Bastiaan Star, one of the authors of the study, said that evidence suggested that they ended up hunting not only smaller animals and from a wider area , but also more of the walruses being taken were females, which would, of course, slow down the rate at which the species was reproducing.

At the same time, elephant ivory was making itself known in Europe.  By the 13th century, the larger elephant tusks had become more popular than walrus ivory.

Intriguingly, these signs of over-hunting coincided with a decline in the value of walrus ivory

Intriguingly, these signs of over-hunting coincided with a decline in the value of walrus ivory

It has historically been thought that the prevalence of elephant ivory in Europe caused the decline of Greenland’s trade in walrus tusks, but the study suggests that the reverse was true, that walrus hunting actually increased.

Since walrus ivory was becoming less valuable, more of it was needed to obtain the resources the Greenlanders needed.

The team doing the research gained their information by studying rostra, the part of the walrus that includes its head and snout, of medieval walruses.

They had obtained the rostra of 67 walruses from various parts of Europe, dating from the 11th to the 15th centuries.  The rostra were analyzed using DNA sequencing, morphological analysis, and isotope analysis, which allowed the team to figure out where they came from, how large they were, and what sex they were.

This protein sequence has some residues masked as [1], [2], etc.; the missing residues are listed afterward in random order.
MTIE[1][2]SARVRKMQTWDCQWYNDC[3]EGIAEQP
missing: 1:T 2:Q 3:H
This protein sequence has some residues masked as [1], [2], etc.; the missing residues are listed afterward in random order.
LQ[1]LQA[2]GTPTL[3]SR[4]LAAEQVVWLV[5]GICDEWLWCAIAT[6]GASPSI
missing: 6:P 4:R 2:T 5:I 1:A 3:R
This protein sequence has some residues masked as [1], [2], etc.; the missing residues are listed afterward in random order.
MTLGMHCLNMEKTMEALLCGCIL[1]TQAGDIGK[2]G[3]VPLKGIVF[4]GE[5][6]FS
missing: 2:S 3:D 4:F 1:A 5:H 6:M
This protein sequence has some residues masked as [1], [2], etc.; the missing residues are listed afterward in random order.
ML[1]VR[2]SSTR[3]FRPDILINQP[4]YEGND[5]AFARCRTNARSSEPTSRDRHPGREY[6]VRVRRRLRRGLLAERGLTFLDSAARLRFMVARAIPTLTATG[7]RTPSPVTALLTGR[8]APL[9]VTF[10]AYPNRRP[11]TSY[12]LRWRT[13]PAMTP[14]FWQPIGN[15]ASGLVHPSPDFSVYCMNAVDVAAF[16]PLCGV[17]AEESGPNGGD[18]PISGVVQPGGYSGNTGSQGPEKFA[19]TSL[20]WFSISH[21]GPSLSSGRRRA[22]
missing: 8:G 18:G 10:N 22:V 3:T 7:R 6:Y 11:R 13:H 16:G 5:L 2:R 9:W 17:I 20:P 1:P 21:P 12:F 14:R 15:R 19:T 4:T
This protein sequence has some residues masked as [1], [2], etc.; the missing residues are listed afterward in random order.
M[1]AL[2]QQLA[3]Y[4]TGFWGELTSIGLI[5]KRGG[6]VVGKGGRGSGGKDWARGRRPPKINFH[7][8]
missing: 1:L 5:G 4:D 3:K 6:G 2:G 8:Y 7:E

They compared that data to some that they gained by analyzing various ivory artifacts from the same period as a way of getting some historical context.

The analysis showed that the animals were getting smaller over time, and were being sourced from sites farther to the north, including from the Baffin Bay area.

In short, the Greenland Vikings had to start following the walrus populations in order to keep hunting them.  Eventually, however, that wasn’t enough, as walruses continued to increase in scarcity and the market for walrus ivory continued to decline, essentially vanishing after 1400.

The conclusion is that lacking this fundamentally necessary trade good, the Vikings of Greenland had to leave the area when their economy collapsed.

The theory of economic disaster is not only compelling, but it also flies in the face of the long-held earlier theories that leaving Greenland was primarily due to climate-related issues.

The climate theory was already under some fire, since there’s evidence to suggest that weather patterns in Greenland hadn’t really changed, despite there being a more significant cool-down in other parts of the world during that time.

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One thing is abundantly clear: while it’s easy to say that the simplest answer to a question is usually also the correct answer, the world is seldom tidy and most large changes come from a variety of causes.